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ARS Home » Southeast Area » Raleigh, North Carolina » Market Quality and Handling Research » Research » Publications at this Location » Publication #72565


item Whitaker, Thomas

Submitted to: Peanut Science
Publication Type: Peer Reviewed Journal
Publication Acceptance Date: 7/7/1997
Publication Date: N/A
Citation: N/A

Interpretive Summary: Aflatoxin, produced by several fungi, is a carcinogenic and toxic compound found on several agricultural commodities. The FDA has established maximum levels for food and feed products. The peanut industry inspects all domestic lots of raw shelled peanuts for aflatoxin before the peanuts are sent to a manufacturer of consumer-ready products. Because aflatoxin is associated with damaged kernels, the peanut industry attempts to reclaim peanut lots rejected by the testing program by first removing the red skin from each peanut kernel and then removing damaged kernels from the lot using electronic color sorters. The efficiency of this blanching process at reducing aflatoxin in peanut lots was measured. Results indicated that the blanching process is a very effective method of reducing aflatoxin in raw peanut lots. On the average, almost 91 percent of the aflatoxin in contaminated lots can be reduced by the blanching process. If blanching did not effectively reduce aflatoxin, peanut lots would be crushed for oil which has a much lower economic value than raw peanuts used for consumer-ready products. The blanching process allows the peanut industry to maintain high economic product values and at the same time maintain high consumer safety standards.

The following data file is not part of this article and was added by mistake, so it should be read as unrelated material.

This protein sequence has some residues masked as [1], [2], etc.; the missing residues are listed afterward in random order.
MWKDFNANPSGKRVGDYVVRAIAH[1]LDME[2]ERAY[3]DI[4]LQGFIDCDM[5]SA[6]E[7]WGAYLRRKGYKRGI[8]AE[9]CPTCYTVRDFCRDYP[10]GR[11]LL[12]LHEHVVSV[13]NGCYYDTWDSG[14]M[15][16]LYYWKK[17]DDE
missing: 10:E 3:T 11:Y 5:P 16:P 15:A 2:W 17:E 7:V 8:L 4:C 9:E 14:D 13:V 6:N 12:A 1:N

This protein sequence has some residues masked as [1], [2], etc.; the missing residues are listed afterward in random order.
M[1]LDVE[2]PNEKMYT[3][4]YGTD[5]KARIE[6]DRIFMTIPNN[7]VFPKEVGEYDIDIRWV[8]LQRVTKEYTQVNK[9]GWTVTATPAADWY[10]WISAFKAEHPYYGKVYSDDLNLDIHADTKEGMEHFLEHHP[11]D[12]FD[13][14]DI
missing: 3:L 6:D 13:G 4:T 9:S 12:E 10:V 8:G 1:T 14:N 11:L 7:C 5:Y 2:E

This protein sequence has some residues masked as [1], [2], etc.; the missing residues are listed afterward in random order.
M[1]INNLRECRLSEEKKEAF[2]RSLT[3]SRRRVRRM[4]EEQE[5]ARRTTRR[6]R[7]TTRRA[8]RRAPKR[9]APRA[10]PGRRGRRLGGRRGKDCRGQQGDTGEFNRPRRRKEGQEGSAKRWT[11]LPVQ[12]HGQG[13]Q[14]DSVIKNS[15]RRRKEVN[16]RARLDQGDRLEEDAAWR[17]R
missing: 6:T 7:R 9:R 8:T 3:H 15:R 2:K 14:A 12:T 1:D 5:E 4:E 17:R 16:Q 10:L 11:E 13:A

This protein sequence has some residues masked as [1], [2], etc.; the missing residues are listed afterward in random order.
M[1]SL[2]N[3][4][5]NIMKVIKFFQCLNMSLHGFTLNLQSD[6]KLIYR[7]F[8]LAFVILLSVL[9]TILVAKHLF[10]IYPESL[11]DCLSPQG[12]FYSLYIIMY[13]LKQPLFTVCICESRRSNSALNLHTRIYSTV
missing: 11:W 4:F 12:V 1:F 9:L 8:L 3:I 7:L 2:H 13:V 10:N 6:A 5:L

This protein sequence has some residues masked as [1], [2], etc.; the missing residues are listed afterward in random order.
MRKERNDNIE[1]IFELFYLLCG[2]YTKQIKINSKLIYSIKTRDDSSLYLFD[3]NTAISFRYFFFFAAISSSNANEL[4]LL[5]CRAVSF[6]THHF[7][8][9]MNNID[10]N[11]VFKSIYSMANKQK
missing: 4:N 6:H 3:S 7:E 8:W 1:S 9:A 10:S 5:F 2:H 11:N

Technical Abstract: Raw shelled peanut lots produced in the United States are inspected for aflatoxin using a sampling plan designed by the Peanut Administrative Committee (PAC) that administers the USDA Peanut Marketing Agreement. The aflatoxin concentration of most peanut lots rejected by the PAC sampling plan is reduced by using a blanching process that removes the red skin from meach seed and then damaged or discolored seeds are removed from the lot using electronic color sorters. Comparing aflatoxin sample test results on lots before and after the blanching and color sorting process indicate that the two-step process is an effective method of reducing aflatoxin in contaminated lots. The average aflatoxin reduction among the 5,492 lots blanched and color sorted in 1990 was 90.6%. Sorting the PAC 1990 database of 5,492 lots by peanut market type and grade categories indicated that the percent of aflatoxin reduction varied among the various categories from 81.2 to 97.4%. The percent aflatoxin reduction achieved with the blanching and color sorting steps, while averaging over 90%, was related to the amount of aflatoxin in lots before blanching and color sorting. As the aflatoxin concentration among unblanched lots decreased, the percent aflatoxin reduction achieved by blanching and color sorting decreased. For example, the percent aflatoxin reduction achieved when blanching and color sorting lots initially at 200, 50, and 16 ng/g was about 98%, 93%, and 81%, respectively.